The mean urine ACR (mg/g) in the disease group was found to be 13.359 ± 26.01, while that in the control group was found to be 5.66 (3.40–8.08). Though this indicated a trend towards ACR being higher in disease group, the difference was not statistically significant [Figure 3].
Figure 3: Urine ACR in case and control group

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It was found that four patients with psoriasis had microalbuminuria while none of the controls had microalbuminuria. Clinical characteristics of these patients are represented in [Table 2]. Out of these four patients, three were males and one was female. All of these cases had severe psoriasis with PASI score >10 and were less than 40 years old.
Table 2: Profile of patients with microalbuminuria

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The mean hs-CRP (mg/l) in disease group was 3.627 ± 0.919 while that in the control group was 0.575 ± 0.2194 (P = 0.00). Out of the disease group (n = 50), 42 had higher levels of hsCRP is not mentioned in [Table 3] as compared to 0 in the control group and the difference was found to be clinically significant (P = 0.000) [Table 3]. Further, it was observed that the four patients who presented with microalbuminuria had abnormally high levels of hs-CRP. The mean hs-CRP (mg/l) in these four patients with microalbuminuria (5.84 ± 1.37) was found to be significantly higher than that in rest of the patients (3.62 ± 4.26) (P = 0.047) [Figure 4]a and [Figure 4]b.
Table 3: Mean renal function in patients with psoriasis

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Figure 4: (a) Comparison of hs-CRP between cases and control. (b) Association of renal Parameters with hs-CRP

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   Discussion Top

Psoriasis affects multiple systems of the body in addition to skin, nails and joints. The systemic involvement in psoriasis is usually under-investigated by dermatologists. Systemic involvement has a bearing to the morbidity and the choice of treatment in psoriasis. The systemic associations such as metabolic syndrome, accelerated atherosclerosis, non-alcoholic steatohepatitis and insulin resistance have all been well studied in psoriasis. However, renal involvement in psoriasis has only recently been recognised.[3],[11],[12],[13],[14],[15]

For the detection and evaluation of chronic kidney disease, the Kidney Disease Outcomes Quality Initiative (KDOQI) from the National Kidney Foundation (NKF) has developed guidelines that recommends screening with a serum creatinine measurement for use in glomerular filtration rate estimation and analysis of a random urine sample for albuminuria.[8],[9] The former can be estimated by MDRD Study equation and the CKD-EPI equation while the latter is to be estimated by urine ACR, which is a more reliable marker than just a urinary albumin concentration.[10]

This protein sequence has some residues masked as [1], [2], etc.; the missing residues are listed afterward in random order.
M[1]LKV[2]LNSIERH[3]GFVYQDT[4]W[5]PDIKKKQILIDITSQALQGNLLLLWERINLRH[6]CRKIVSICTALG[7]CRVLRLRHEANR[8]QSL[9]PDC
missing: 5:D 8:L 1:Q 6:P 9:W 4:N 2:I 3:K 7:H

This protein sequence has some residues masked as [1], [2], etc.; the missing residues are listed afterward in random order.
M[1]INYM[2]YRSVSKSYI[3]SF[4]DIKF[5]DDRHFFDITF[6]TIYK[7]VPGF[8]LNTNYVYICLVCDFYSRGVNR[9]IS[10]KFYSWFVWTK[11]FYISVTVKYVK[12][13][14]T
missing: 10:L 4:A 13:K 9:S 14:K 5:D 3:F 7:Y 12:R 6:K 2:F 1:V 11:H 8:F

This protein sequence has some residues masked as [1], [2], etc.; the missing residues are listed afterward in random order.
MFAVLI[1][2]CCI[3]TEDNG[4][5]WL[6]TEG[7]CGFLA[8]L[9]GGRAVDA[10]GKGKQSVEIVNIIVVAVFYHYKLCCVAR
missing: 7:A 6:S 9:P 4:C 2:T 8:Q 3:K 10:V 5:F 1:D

In our study, a significant decrease in eGFR was seen in psoriasis as compared to control in the age group of >30 years suffering from long-standing disease. The mean urine albumin and urine ACR of patients with psoriasis, though within normal range, was found to be significantly higher than the control group. This indicates a subclinical renal involvement in psoriasis, which if not dealt with may progress to achieve statistical significance over a period of time. The authors feel that such patients are therefore, advised to undergo routine eGFR and ACR monitoring on at least annual basis.

Further in the case group, 8% patients with psoriasis had microalbuminuria in contrast to none in the healthy control group. These patients suffered from severe psoriasis with PASI score >10 and significantly high levels of hs-CRP as compared to the other patients (with normal urine ACR). However, the degree of albuminuria in these patients was not high enough to qualify for renal histopathology as per recommendation taken in our study. We could not find any Indian study to compare our results. To the best of the knowledge of authors, this is the pilot study from Indian population.

Higher values of albuminuria and greater number of patients showing subclinical glomerular dysfunction in the disease group as compared to the control group suggest that the patients with psoriasis have a subclinical nephropathy and are at a greater risk of developing renal dysfunction than non-psoriatic individuals in the future. A regular follow up and monitoring to assess progression of nephropathy may therefore be worthwhile.

The mean hs-CRP was significantly higher in psoriatic patients than the control group with majority (84%) of the patients showing abnormally higher levels of hs-CRP as compared to none in the control group. This is in concordance with other studies conducted by Agravatt et al.[16] and Vadakayil et al. in which the levels of hs-CRP were found to be raised in patients with psoriasis.[17]